Take time and think a moment!
The event 'Sri Páde 2017' was a Sri Pada Visit and a Cleanup Project organised by the YBA (Young Biologists' Association) and the Leo Club of Colombo Knights for the 5th consecutive year on 18th and 19th of March, 2017. Forestry and Environmental Science Society, Mora Hiking Club and Nature team – UoM were the supportive teams for the programme. A group of 135 representing different organisations universities, clubs joined event.
Organising Committee decided to enter the sacred Sri Pada through Ratnapura - Palabaddala route and to descend via the Hatton - Nallathanniya route on the day following. Ratnapura - Palabaddala route is considered the most historic route and the longest compared to the alternative trail.
After taking the lunch we started climbing the sacred Sri Pada. It was partly a field visit to explore biodiversity and the route was unarguably an excellent choice for nature lovers. Sri Pada is one of the prime biodiversity hot-spots in the country with the highest number of endemics such as insects, birds, amphibians and reptiles. Also it commands a striking position in Sri Lanka's rich physical geography, morphology, culture and one of the best documented mountains in South Asia. Due to the unique biodiversity the sacred Sri Pada was declared a UNESCOWorld Heritage site in 2010.
After worshipping the Sacred Sri Pada on the early morning our intention was to watch the sun rise (ඉරසේවය). The sun rose at 6.11 a.m.on 19th March 2017. So we waited to see the beauty of rising sun. The way it rose in between two mountains was really amazing. Travelling always gives a chance to see and feel the hidden beauty of nature. Then the Buddhist sermons started and carried on.
After some initial preparations we started the descend attending to the Cleanup Project, the prime objective of the visit. On the way down, non-biodegradable waste such as polythene and plastic were collected. It was shocking and a reason to be ashamed as a Buddhist as well as a Sri Lankan, the amount of garbage, litter and foreign objects just lying around the trails.
The alarming rate at which garbage is discarded by the pilgrims is a huge problem and an indicator of a tremendous disaster to occur in the near future. Peak Wilderness Sanctuary is a unique ecosystem in many ways. The harmful litter will affect the flora and fauna directly. Animals will die eating polythene. Soil will be destabilised. Natural water sources will be polluted. And as an utmost consequence the sensitivity of this eco system will be destroyed.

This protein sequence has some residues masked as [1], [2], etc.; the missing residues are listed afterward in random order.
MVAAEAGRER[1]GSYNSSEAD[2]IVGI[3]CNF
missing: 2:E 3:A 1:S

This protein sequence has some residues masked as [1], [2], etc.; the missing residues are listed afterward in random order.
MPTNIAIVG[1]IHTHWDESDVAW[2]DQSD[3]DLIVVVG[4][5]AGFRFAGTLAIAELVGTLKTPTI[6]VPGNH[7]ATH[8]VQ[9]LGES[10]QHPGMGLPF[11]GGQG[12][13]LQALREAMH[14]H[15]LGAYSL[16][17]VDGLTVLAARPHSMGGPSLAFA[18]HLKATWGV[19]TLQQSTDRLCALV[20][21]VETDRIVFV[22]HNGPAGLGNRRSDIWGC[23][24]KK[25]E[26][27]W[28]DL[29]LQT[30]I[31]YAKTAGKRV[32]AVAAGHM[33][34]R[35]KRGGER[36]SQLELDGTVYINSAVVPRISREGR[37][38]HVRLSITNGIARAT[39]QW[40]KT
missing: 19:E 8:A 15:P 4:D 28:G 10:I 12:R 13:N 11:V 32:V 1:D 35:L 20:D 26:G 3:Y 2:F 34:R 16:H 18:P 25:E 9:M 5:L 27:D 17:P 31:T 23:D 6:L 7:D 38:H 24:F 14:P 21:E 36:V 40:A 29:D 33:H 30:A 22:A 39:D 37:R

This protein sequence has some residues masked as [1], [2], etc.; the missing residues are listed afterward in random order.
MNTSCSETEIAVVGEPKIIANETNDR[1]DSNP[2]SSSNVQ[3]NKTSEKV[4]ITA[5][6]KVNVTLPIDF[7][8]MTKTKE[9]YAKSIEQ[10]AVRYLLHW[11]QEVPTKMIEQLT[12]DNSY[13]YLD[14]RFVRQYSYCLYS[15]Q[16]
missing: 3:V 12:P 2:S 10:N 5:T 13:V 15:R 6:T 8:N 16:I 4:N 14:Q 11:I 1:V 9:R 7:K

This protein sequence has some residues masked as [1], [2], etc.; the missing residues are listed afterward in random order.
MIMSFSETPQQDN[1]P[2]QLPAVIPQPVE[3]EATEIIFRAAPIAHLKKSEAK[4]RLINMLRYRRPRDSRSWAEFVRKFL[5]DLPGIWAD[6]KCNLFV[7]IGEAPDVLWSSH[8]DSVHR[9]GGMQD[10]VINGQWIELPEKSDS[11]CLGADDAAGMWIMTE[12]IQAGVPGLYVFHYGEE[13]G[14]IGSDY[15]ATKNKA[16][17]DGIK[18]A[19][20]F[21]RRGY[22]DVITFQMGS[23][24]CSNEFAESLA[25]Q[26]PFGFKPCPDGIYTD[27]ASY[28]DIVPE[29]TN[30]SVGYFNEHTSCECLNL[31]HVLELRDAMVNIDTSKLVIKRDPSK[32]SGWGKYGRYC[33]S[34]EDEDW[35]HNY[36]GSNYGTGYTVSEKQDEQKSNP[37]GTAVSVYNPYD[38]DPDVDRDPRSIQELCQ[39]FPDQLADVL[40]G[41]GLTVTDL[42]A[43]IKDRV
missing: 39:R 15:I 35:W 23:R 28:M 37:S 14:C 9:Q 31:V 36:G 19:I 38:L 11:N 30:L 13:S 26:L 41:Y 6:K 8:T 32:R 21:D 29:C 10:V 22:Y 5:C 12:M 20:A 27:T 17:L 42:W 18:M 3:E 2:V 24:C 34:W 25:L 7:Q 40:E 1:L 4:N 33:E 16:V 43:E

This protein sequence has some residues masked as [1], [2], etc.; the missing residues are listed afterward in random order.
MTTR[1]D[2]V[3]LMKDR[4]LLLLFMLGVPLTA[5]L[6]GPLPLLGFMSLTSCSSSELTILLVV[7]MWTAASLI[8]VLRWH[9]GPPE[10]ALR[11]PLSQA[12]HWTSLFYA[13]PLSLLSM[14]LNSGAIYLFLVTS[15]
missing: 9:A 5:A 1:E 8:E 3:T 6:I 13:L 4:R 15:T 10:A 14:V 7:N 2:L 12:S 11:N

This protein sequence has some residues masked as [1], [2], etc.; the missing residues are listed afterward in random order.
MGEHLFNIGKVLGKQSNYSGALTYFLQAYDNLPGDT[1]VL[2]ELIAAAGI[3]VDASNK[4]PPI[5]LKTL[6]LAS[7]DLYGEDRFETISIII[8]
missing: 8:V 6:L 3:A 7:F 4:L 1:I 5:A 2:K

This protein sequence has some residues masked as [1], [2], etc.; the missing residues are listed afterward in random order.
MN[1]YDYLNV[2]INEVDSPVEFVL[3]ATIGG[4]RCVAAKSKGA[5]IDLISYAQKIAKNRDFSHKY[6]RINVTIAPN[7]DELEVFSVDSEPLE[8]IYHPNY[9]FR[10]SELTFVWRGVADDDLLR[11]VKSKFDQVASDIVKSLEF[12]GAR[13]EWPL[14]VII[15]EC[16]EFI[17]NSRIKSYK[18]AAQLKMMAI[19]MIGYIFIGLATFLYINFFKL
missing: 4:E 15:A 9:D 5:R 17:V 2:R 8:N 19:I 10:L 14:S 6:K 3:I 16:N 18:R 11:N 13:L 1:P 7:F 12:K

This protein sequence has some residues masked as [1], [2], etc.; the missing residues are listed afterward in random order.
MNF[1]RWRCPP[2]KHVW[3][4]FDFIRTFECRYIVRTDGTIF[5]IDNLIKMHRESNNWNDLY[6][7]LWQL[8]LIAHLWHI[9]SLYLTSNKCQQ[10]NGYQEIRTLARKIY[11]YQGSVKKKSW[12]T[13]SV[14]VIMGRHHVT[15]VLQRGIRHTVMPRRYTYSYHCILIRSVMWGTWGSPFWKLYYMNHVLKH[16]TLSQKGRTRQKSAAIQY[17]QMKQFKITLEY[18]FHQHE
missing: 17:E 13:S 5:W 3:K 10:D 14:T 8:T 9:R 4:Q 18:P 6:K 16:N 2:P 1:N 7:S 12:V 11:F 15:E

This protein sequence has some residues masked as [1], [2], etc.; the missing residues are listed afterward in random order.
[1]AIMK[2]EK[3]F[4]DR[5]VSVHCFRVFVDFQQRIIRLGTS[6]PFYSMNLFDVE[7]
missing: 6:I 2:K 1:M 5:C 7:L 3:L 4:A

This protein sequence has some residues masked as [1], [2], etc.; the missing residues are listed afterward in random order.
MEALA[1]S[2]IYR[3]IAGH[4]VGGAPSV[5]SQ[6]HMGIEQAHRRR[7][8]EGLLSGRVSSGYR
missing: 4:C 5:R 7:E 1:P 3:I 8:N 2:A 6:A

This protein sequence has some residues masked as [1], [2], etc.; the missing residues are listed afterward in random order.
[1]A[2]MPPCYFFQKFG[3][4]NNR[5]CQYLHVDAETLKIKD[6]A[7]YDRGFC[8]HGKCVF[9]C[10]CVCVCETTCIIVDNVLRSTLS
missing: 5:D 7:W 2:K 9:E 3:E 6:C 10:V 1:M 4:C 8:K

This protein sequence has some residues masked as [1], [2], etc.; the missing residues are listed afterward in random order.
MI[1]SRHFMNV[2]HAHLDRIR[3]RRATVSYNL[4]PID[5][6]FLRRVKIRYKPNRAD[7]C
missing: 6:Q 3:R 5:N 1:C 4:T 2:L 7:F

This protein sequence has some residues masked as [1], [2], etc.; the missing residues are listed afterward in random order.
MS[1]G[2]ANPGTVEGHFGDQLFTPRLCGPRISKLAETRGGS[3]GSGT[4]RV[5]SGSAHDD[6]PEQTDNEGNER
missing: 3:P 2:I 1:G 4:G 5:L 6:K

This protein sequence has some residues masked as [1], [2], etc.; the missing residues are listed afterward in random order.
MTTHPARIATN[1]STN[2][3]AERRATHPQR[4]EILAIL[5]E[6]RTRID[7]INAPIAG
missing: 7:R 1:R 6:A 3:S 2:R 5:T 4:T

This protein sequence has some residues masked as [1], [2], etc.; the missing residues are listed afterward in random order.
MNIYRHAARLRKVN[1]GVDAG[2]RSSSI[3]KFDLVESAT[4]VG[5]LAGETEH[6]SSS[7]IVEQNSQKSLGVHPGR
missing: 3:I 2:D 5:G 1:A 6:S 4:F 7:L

If all pilgrims visiting Sri Pada bring back the non-biodegradable waste they carry, we won't need this type of cleanup projects. Though we collect all garbage, there would be heaps lying around gather sine the event. The solution is in the hands of each individual.
Awareness is the key to tackle the problem and the pilgrims should be responsible to save the sacred heritage. Take time and think a moment! It's your responsibility to protect these type of World Heritages to our next generations. If you can't control yourselves not to harm the environment, its better you stay to your home and refrain from visiting the sacred place. Because we as a Nation must value our heirloom, which our ancestors protected with their sweat and blood.
Our cleaning project was successfully ended, with an unforgettable group of friends and lifetime memories to the sacred place which increased my curiosity of visiting it again.
"What is the difference between the sayings ‘I like you!’ and ‘I love you!’?" It was beautifully elaborated by Lord Buddha "When you like a flower, you just pick it. But when you love a flower, you water it daily!" Keep it in your mind in every dealings with the environment, Love it; Save it; because it is precious.